On this day in 1940, an Edmonton man was sentenced to hard labour for passing out communist literature.
Joseph Eisenbraun Sr. was found guilty of breaking the Defence of Canada regulations, which were brought into effect under the War Measures Act in 1939, right before the country entered the Second World War. The act gave the government extraordinary powers to censor newspapers and radio broadcasts, and to detain anyone who acted "in any manner prejudicial to the public safety or the safety of the state."
In Eisenbraun's case, he received the pamphlets from a man on 96 Street, who offered him six copies to sell to others. Eisenbraun claimed he only sold one, which unluckily happened to be to a detective. The newspaper account doesn't detail what was actually written in the pamphlets (Eisenbraun argued that he didn't "read or write" much and didn't know what they said).
What is clear is that whatever was written on the pamphlets was enough for a judge to label the defendant a "Communist sympathizer" and openly wish he could deport Eisenbraun, a naturalized citizen, back to his native Russia.
Eisenbraun's trial is one of the most striking examples of the anti-communist sentiment that spread through Edmonton (and Canada) at the time. The city had a history of labour activism. Eisenbraun's trial was less than a decade after the Hunger March of 1932, where thousands of people protested to demand changes in the face of increasing poverty and starvation during the Great Depression. Many of those present were involved in communist-supported or aligned organizations, and then-Premier John Brownlee would later claim that "communist propaganda" and not true need were behind most of their demands.
Anti-communist sentiments continued as the war progressed. In 1940, Canada banned about a dozen organizations, claiming they were a detriment to the war effort. While some were said to be aligned with fascism, many were left-wing labour organizations. Among them was the Communist Party itself.
Cases like Eisenbraun showed the government's attempt to crack down on communist ideology, but much of the so-called "Red Scare" in Edmonton came from unofficial sources. Anything that leaned too far into supporting union organization, or anti-war sentiment, risked being labelled as communist propaganda. Take the Chocolate Bar Strike of 1947, which saw hundreds of Edmonton children take to the streets, joining other movements nationwide to protest the rising cost of chocolate bars (going up from five cents to eight.) The protests gained momentum, only to fizzle out after newspapers began claiming the children were being secretly manipulated by communist agitators (for who else could convince children to be passionate about chocolate?)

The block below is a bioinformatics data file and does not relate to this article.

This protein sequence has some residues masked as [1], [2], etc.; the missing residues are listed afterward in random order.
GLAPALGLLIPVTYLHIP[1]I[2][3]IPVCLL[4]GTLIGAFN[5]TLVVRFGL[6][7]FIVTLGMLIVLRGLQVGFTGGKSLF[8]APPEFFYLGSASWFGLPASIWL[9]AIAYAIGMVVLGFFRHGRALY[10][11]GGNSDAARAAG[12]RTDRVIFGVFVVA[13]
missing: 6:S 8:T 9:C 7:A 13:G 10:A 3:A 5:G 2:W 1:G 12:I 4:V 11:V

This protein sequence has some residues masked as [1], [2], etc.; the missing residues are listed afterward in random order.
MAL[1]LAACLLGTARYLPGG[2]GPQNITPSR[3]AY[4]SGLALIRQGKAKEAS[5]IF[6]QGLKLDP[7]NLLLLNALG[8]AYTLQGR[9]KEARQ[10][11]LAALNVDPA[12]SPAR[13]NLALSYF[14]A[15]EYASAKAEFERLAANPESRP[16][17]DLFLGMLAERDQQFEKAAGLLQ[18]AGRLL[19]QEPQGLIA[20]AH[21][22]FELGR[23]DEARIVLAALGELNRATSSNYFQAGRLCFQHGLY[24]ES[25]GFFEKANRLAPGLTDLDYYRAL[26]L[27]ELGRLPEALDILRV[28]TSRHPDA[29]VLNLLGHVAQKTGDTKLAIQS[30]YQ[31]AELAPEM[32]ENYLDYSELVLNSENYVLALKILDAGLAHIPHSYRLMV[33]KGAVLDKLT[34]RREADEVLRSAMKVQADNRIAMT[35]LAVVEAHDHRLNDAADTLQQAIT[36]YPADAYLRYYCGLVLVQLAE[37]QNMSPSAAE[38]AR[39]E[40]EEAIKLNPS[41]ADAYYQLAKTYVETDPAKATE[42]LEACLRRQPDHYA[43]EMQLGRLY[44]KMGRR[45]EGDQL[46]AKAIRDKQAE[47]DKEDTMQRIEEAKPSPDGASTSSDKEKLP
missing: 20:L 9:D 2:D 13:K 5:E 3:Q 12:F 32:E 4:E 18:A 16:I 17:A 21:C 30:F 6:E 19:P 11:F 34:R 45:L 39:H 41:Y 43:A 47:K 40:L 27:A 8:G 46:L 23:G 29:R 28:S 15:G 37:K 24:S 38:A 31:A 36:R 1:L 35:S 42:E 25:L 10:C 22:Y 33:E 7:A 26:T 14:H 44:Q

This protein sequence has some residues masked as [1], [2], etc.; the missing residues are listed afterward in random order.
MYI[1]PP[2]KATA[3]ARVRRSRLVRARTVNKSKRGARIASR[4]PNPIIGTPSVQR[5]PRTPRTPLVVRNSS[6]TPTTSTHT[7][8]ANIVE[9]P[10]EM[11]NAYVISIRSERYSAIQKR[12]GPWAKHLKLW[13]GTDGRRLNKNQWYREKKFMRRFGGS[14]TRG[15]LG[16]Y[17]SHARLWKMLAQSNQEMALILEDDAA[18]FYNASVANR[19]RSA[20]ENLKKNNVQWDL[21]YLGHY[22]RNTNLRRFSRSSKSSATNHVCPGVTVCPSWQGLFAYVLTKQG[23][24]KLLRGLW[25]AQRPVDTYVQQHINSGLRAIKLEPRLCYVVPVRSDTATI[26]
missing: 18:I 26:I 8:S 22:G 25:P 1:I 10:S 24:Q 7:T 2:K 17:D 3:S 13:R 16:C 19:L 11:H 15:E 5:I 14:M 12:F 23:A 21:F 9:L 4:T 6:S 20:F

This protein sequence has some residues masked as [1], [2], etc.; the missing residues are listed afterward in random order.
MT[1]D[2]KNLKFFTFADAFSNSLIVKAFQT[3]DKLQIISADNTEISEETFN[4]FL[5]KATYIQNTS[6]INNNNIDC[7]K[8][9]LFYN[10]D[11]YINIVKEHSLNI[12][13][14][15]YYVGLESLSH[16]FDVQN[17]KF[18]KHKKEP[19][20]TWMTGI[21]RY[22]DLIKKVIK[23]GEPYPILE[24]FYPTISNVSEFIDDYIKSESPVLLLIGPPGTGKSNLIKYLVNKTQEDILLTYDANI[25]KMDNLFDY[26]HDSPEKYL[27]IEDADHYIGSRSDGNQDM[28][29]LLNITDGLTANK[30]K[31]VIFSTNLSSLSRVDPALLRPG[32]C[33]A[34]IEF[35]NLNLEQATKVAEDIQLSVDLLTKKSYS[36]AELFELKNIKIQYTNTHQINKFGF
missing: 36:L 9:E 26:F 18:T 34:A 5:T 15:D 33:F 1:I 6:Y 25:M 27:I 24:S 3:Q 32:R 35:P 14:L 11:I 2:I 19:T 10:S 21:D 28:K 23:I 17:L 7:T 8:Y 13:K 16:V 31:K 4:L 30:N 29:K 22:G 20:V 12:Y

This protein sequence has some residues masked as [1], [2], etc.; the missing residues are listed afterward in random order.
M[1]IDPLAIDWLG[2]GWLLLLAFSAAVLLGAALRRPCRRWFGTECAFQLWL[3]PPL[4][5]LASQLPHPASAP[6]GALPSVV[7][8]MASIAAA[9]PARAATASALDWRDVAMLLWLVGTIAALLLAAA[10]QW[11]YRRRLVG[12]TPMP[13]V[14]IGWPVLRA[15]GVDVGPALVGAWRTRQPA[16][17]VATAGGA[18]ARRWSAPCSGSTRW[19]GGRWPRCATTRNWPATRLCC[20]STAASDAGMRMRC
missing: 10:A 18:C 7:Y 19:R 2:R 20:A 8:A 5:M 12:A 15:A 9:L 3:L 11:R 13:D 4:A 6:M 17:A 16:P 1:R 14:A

The federal government lifted some restrictions on speech at the end of the war, but Alberta's provincial government continued attacking what it saw as subversive ideologies. Premier Ernest Manning and the ruling Social Credit party were loudly anti-communist. In 1946, they expanded Alberta's powers to censor films primarily to "eliminate communist thought from Alberta-shown movies." Manning was also quick to label union organizations and potential strikes as being the work of communists eager to sabotage Canadian productivity. These sentiments weren't just empty political rhetoric — they were used to reduce union support, allowing Manning's government to weaken worker strike protections.
Accusations of communism might not carry the same heft they did in the 1940s and 1950s, but the tactic hasn't completely disappeared as a way to dismiss a political opponent, regardless of whether the label fits or not.